Yale School of Public Health alumnus Shadrack Osei Frimpong, MPH ’20 (Global Health), is not one to rest on his laurels (of which he has many) when he has a nonprofit to help run and has returned to Yale to pursue a Doctor of Medicine degree.
But that’s not to say he doesn’t appreciate the recognition he’s received for his hard work. In June, Frimpong earned his PhD in public health and primary care from England’s University of Cambridge, where he was a Gates Cambridge Scholar. On July 13, he was granted an honorary doctor of science (social sciences) degree by Royal Holloway, University of London.
Royal Holloway bestowed the honor to Frimpong for his work with Cocoa360, the non-profit organization he founded in 2015 in his home village of Tarkwa Breman, in Ghana’s Western Region. Cocoa360 is a community-based organization that supports local cocoa farmers by providing tuition-free schooling and localized health care that the farmers help fund and manage.
“Shadrack Frimpong has transformed the lives and prospects of over 20,000 people living in rural communities, creating a sustainable farming model which delivers income, education, health care, and hope,” Royal Holloway Professor Gloria Agyemang said. “His determination and ambition to create a better world sets an inspiring example to our students and the wider community.”
Frimpong accepted the honor on behalf of his family, Cocoa360’s team, board, partner communities, and the “many individuals and organizations who make our work possible.”
Most importantly Frimpong said he views the honor as “an endorsement of our drive to radically transform how global health and international development is done – truly put communities at the forefront of impact.” To date, Cocoa360’s “farm-for-impact” model has treated 21,200 patients, reached 35,000 farmers, and educated 300 students.
Frimpong launched Cocoa360 with a three-year, $150,000 grant he received through the President’s Engagement Prize from the University of Pennsylvania, where he earned a Bachelor of Science in biology in 2015 and a master’s degree in nonprofit leadership in 2019.
His mission to improve the lives of Ghana’s cocoa farmers is personal.
One of six children raised in poverty to cocoa farmers, Frimpong nearly had his legs amputated when he was 9 when they became infected after a swim in a river. It took six hours to get him to a hospital. His parents had to put up their farm as collateral to pay for treatment, and only the intervention of his mother prevented the amputations. Given a second chance, Frimpong devoted his life to enhancing public health. A high school counselor encouraged him to apply to colleges in the United States, which resulted in a full scholarship to Penn.
Cocoa360 had been established for five years when Frimpong entered YSPH’s Advanced Professional MPH Program. He applied the skills and knowledge he learned at Yale to firm up the organization’s mission and operations. Frimpong credits Yusuf Ransome, associate professor of public health (social and behavioral sciences), and Dr. Elijah Paintsil, MD, professor of public health, with helping him strengthen Cocoa360’s farm-for-impact model during his time at YSPH.
“It is no surprise that Shadrack has received widespread acknowledgment for his work,” Ransome said, “because ‘The steps of a good man are ordered by the Lord, and he delighted in his way’ (Psalm 37:23, New King James Version), and ‘A man’s gift makes room for him and brings him before great men’ (Proverbs 18:16). When I connected with Shadrack (then, as a student in my SBS 505 summer course), we connected on more than an academic level. I learned his purpose in life, and it is to improve the lives of people in his community. This is only the beginning of his work, and today, I continue to support him on this journey.”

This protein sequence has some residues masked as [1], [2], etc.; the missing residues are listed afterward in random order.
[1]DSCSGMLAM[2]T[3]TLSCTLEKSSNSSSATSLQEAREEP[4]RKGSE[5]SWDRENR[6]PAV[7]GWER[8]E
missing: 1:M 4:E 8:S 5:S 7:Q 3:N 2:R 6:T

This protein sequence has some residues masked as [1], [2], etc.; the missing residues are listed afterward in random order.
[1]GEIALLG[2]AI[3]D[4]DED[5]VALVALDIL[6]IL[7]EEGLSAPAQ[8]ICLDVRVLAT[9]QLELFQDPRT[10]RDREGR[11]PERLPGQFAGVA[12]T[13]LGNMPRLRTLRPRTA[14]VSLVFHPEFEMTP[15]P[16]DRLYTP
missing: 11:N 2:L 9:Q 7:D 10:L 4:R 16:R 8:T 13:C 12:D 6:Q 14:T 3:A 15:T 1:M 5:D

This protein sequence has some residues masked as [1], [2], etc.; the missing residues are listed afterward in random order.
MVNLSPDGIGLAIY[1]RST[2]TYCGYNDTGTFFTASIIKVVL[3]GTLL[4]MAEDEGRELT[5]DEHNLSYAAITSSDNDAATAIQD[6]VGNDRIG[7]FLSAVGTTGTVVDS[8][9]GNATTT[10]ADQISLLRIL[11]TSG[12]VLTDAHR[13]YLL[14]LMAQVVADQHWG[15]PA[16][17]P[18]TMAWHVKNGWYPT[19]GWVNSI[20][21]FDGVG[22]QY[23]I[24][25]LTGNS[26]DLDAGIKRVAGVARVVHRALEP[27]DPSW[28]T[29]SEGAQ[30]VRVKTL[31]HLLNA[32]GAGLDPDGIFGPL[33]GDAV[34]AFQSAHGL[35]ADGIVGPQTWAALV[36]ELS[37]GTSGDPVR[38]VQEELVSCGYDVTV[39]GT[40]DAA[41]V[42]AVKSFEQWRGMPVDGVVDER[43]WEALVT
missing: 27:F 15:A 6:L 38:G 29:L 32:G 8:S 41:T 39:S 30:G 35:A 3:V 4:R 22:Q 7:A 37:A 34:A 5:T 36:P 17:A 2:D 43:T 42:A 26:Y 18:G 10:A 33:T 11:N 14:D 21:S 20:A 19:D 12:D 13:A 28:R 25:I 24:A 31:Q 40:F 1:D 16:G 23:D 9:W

While Cocoa360’s farm-to-impact model was a success locally, it had yet to build the necessary structures and evidence base that would allow the program to be replicated in other communities. Ransome and Paintsil used funding from a Hecht Global Health Faculty Award to help Frimpong develop the necessary frameworks, community partnerships, and evidence he needed.
“One of global health’s biggest challenges is effective community engagement,” Frimpong said. “And this is largely due to our inability to generate evidence to assess how well communities are being engaged, what modalities drive engagement, and what could be done better.”
So far, Frimpong’s collaborations and research have yielded 10 peer-reviewed publications, including one with YSPH Dean Emeritus Dr. Sten Vermund, MD, Anna M.R. Lauder Professor of Public Health. While at YSPH, he also took several classes, including some in epidemiology with Mayur M. Desai, professor of epidemiology of microbial diseases, and health financing with Robert Hecht, professor of clinical epidemiology.
Those classes, he said, “gave me a sound methodological and theoretical framework and laid the grounds for my decision to pursue a doctoral degree that focused on the role of community engagement in community health financing.”
Frimpong, a 2018 recipient of the Queen’s Young Leader Award from Great Britain and a 2019 recipient of the prestigious Muhammad Ali Humanitarian Award, stepped down as Cocoa360’s CEO last year in anticipation of his return to Yale, but remains its chief strategy officer.
His background, work experiences, and academic pursuits at Yale and elsewhere have all culminated in what he calls “an all-consuming passion for ending extreme poverty.” Seeing healthcare access as the first and only pathway to making this possible, he plans to return to Ghana after his medical training to expand Cocoa360’s clinic and school into Africa’s first mission-focused rural teaching hospital and medical school.
“We have all the resources to end extreme poverty in our lifetime,” he added. “We can and we will.”